November 3, 2006


Stephen Downes[Edit][Delete]: Understanding Learning Networks, Reprise, November 3, 2006
[link: 2 Hits] This is my last talk for a while, I think - I have no travel and no talks planned at all right now. This is a good thing - it will let me rest and reflect and even get some coding done. There are some changes coming to my work and my website which I need to prepare for as well. In the meantime, it was nice to have the time to explore the topic in some detail, and the very willing audience here at the Universite de Moncton was more than gracious. So here we have almost three hours of learning networks and where learning is going from here. PowerPoint Slides (almost the same as the ones from Spain) and MP3 Audio (28 megabytes, 2 hours, 45 minutes) (which hardly even resembles the other talk). [Tags: , , ] [Comment] [Edit] [Delete] [Spam]

Kathy Sierra[Edit][Delete]: Why Does Engineering/Math/Science Education in the US Suck?, Creating Passionate Users [Edit][Delete] November 3, 2006
[link: 4 Hits] Kathy Sierra pretty much sums it up with this diagram:

Don't miss the dozens and dozens of comments (oh, how people respond to a good graphic!). [Tags: ] [Comment] [Edit] [Delete] [Spam]

Dave Snowden[Edit][Delete]: Communities of Practice, Cognitive Edge [Edit][Delete] November 3, 2006
[link: 1 Hits] I am very much in agreement with this post. Dave Snowden writes, "communities can evolve, but cannot be designed top down... you can not replicate the end point of an evolutionary process." He points to two disastrous approaches: "Creating an organisational template for communities of practice, with a full roll out plan, dedicated staff etc. etc. [and] Taking a paternalistic (or maternalistic approach) in which people are held to be children or kids needing help or assistance." Oh, how often I try to resist these two tendencies on the part of educators! Via elearningpost. [Tags: , ] [Comment] [Edit] [Delete] [Spam]

Tony Karrer[Edit][Delete]: Incredibly Cool! Vision of Future of Application and eLearning Development, eLearning Technology [Edit][Delete] November 3, 2006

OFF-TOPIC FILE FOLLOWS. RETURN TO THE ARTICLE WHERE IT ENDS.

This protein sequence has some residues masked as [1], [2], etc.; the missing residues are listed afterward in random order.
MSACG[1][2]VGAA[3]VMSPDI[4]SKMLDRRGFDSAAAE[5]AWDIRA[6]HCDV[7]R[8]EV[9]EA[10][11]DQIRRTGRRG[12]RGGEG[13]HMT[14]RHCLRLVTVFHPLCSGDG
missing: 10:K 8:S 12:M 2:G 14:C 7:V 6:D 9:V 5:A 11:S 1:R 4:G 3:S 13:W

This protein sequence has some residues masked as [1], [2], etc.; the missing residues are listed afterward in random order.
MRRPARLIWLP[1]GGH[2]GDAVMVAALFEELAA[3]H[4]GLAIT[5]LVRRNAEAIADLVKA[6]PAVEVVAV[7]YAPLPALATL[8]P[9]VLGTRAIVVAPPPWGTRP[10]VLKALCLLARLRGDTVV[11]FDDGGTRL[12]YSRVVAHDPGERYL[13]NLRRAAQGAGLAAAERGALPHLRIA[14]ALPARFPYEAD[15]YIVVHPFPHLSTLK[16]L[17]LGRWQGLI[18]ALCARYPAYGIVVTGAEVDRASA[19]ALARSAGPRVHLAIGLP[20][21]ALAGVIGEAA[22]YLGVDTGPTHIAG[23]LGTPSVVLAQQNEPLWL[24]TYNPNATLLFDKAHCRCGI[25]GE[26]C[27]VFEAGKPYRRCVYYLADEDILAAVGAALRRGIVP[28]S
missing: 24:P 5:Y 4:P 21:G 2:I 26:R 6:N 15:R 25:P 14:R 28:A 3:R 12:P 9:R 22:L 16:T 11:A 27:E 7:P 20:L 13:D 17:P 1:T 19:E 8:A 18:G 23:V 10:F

[link: 16 Hits] OK, I know why Tony Karrer is calling this "incredibly cool," but no, it's not, it's a mess. I know it seems really cool, because it brings so much stuff into a page. But I couldn't put my mouse down n it anywhere without clicking on something, windows would stay open, I have tabs piling up on each other, and through all of it I couldn't find anything useful, and there was no place to actually create anything. We're not there yet - Web 2.0 is going to be, more than anything, simple, not a horrendous desktop mess. [Tags: , , ] [Comment] [Edit] [Delete] [Spam]

Lexa[Edit][Delete]: Open Source Learning Resources Repository, eLearning across the globe [Edit][Delete] November 3, 2006
[link: Hits] According to this item, "European Schoolnet has recently released MINOR, an open source 'repository to store, manage, and exchange the multimedia assets produced by teachers', as it says in the news article they recently published. The application and source code can be downloaded from Sourceforge." MINOR stands for "Minor Is Not an Object Repository." Coded in Java, which means it's a pain to install and run (yeah, I know, my biases are showing - but I havenever seen a Java application run problem-free). [Tags: , , , ] [Comment] [Edit] [Delete] [Spam]

Tom Hoffman[Edit][Delete]: You Can't Say "Free Software" in NewSpeak, ESchool News [Edit][Delete] November 3, 2006
[link: 1 Hits] Tom Hoffman looks at the Education Map of the Decade I linked to yesterday and picks up on an omission I should have noticed: "I found this map's omissions to be chilling. Specifically, a whole range of technologies and new collaborative practices are sketched out, but there is not a mention of the role of free or open source software." Good point. I wonder what a map like that created by our community would look like. I wonder what software we could use to try. Suggestions? [Tags: ] [Comment] [Edit] [Delete] [Spam]